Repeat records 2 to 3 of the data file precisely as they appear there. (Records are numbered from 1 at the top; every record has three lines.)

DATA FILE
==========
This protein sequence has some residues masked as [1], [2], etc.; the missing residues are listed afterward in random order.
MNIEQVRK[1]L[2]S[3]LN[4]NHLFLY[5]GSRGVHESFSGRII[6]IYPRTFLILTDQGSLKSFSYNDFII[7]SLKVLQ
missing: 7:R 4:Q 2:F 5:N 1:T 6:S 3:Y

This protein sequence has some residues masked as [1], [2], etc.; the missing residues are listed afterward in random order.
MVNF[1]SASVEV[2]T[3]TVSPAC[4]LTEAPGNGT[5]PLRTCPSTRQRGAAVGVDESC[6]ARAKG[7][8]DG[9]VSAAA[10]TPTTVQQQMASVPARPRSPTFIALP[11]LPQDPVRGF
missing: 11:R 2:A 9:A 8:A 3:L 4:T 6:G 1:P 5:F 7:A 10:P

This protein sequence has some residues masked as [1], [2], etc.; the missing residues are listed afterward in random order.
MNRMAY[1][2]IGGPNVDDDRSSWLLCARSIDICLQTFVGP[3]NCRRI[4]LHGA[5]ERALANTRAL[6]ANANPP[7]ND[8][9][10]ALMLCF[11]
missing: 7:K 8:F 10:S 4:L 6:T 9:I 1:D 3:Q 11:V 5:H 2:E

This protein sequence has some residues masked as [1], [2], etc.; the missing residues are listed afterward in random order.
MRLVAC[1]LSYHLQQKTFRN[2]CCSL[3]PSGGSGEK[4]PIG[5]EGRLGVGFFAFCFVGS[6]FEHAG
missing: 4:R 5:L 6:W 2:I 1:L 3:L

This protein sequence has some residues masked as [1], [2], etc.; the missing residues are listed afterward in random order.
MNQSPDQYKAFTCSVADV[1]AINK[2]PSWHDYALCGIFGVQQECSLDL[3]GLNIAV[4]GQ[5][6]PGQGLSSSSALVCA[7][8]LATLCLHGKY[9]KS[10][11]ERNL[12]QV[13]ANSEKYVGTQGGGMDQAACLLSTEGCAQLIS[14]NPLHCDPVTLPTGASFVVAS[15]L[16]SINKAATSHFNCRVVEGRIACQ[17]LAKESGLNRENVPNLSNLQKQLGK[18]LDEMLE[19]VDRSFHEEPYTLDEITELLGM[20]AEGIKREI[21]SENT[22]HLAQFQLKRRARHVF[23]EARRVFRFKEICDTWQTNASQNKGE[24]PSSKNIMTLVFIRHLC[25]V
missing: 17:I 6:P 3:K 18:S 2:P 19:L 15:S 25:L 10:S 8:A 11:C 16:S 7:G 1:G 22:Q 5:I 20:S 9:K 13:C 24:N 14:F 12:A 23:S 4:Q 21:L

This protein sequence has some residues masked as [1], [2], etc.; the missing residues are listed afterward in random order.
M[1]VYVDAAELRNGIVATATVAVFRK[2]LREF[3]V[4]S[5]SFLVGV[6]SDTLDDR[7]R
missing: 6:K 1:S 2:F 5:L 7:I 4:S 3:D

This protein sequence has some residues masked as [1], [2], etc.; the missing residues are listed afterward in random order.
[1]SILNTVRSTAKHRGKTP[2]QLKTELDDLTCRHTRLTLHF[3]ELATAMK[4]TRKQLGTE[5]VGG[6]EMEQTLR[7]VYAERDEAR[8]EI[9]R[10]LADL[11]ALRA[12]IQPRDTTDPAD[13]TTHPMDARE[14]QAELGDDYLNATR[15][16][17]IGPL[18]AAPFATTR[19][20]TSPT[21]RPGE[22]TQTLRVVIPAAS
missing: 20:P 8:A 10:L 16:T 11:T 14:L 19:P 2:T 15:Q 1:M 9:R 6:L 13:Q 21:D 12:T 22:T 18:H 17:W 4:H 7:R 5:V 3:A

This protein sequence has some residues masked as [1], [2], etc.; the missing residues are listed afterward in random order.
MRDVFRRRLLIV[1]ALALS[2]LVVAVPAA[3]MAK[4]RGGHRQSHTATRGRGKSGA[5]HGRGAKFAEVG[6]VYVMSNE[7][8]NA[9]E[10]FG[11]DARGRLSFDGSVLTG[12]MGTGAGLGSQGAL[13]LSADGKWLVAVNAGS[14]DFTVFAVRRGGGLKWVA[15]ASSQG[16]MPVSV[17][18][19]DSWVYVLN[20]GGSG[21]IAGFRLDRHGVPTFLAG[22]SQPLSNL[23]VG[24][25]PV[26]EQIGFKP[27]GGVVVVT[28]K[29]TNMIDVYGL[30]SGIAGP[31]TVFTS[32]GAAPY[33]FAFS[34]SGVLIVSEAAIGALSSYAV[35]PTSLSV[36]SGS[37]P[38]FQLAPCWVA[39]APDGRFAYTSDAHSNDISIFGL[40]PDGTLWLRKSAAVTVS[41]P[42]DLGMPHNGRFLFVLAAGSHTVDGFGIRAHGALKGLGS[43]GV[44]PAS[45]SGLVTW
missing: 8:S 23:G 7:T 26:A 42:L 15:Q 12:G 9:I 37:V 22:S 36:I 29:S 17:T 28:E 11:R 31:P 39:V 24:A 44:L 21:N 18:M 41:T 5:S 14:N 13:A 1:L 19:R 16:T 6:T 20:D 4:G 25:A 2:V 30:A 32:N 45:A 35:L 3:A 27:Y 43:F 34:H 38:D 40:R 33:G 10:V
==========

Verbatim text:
This protein sequence has some residues masked as [1], [2], etc.; the missing residues are listed afterward in random order.
MVNF[1]SASVEV[2]T[3]TVSPAC[4]LTEAPGNGT[5]PLRTCPSTRQRGAAVGVDESC[6]ARAKG[7][8]DG[9]VSAAA[10]TPTTVQQQMASVPARPRSPTFIALP[11]LPQDPVRGF
missing: 11:R 2:A 9:A 8:A 3:L 4:T 6:G 1:P 5:F 7:A 10:P

This protein sequence has some residues masked as [1], [2], etc.; the missing residues are listed afterward in random order.
MNRMAY[1][2]IGGPNVDDDRSSWLLCARSIDICLQTFVGP[3]NCRRI[4]LHGA[5]ERALANTRAL[6]ANANPP[7]ND[8][9][10]ALMLCF[11]
missing: 7:K 8:F 10:S 4:L 6:T 9:I 1:D 3:Q 11:V 5:H 2:E